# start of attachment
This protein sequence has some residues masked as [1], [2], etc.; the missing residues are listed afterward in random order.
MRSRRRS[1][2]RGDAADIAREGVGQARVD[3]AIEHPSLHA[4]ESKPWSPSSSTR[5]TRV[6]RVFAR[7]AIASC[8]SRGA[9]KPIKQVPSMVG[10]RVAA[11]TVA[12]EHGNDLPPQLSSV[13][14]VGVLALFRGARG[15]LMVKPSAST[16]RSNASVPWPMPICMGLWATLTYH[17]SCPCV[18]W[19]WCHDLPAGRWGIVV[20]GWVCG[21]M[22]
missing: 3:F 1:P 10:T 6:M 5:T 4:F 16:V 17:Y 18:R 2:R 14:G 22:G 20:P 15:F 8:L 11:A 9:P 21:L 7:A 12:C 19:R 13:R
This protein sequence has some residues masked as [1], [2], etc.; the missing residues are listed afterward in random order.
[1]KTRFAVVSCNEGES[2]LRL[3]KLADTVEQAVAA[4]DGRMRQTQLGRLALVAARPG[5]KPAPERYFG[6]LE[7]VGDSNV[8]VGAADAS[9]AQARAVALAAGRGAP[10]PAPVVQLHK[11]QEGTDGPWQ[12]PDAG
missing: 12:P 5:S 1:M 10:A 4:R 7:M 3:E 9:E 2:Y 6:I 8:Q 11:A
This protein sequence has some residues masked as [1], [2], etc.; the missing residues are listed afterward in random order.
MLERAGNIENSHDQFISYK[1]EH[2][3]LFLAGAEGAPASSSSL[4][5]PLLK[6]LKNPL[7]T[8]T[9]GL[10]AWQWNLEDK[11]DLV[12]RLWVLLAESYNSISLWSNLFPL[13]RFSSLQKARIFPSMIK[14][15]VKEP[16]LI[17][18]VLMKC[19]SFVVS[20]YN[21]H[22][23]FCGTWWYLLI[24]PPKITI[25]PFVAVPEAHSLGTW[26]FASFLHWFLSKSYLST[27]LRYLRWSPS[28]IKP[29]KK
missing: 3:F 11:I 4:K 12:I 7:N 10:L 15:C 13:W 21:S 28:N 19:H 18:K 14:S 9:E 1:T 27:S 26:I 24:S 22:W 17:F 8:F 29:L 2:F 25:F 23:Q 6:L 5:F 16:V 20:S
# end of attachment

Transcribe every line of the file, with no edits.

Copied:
This protein sequence has some residues masked as [1], [2], etc.; the missing residues are listed afterward in random order.
MRSRRRS[1][2]RGDAADIAREGVGQARVD[3]AIEHPSLHA[4]ESKPWSPSSSTR[5]TRV[6]RVFAR[7]AIASC[8]SRGA[9]KPIKQVPSMVG[10]RVAA[11]TVA[12]EHGNDLPPQLSSV[13][14]VGVLALFRGARG[15]LMVKPSAST[16]RSNASVPWPMPICMGLWATLTYH[17]SCPCV[18]W[19]WCHDLPAGRWGIVV[20]GWVCG[21]M[22]
missing: 3:F 1:P 10:T 6:M 5:T 4:F 16:V 17:Y 18:R 2:R 14:G 22:G 20:P 15:F 8:L 11:A 9:P 21:L 7:A 12:C 19:R 13:R
This protein sequence has some residues masked as [1], [2], etc.; the missing residues are listed afterward in random order.
[1]KTRFAVVSCNEGES[2]LRL[3]KLADTVEQAVAA[4]DGRMRQTQLGRLALVAARPG[5]KPAPERYFG[6]LE[7]VGDSNV[8]VGAADAS[9]AQARAVALAAGRGAP[10]PAPVVQLHK[11]QEGTDGPWQ[12]PDAG
missing: 12:P 5:S 1:M 10:A 4:R 7:M 3:E 9:E 2:Y 6:I 8:Q 11:A
This protein sequence has some residues masked as [1], [2], etc.; the missing residues are listed afterward in random order.
MLERAGNIENSHDQFISYK[1]EH[2][3]LFLAGAEGAPASSSSL[4][5]PLLK[6]LKNPL[7]T[8]T[9]GL[10]AWQWNLEDK[11]DLV[12]RLWVLLAESYNSISLWSNLFPL[13]RFSSLQKARIFPSMIK[14][15]VKEP[16]LI[17][18]VLMKC[19]SFVVS[20]YN[21]H[22][23]FCGTWWYLLI[24]PPKITI[25]PFVAVPEAHSLGTW[26]FASFLHWFLSKSYLST[27]LRYLRWSPS[28]IKP[29]KK
missing: 3:F 11:I 4:K 12:I 7:N 10:L 15:C 13:W 21:S 28:N 19:H 18:K 14:S 9:E 1:T 27:S 26:I 24:S 22:W 17:F 8:F 29:L 2:F 25:F 23:Q 6:L 5:F 16:V 20:S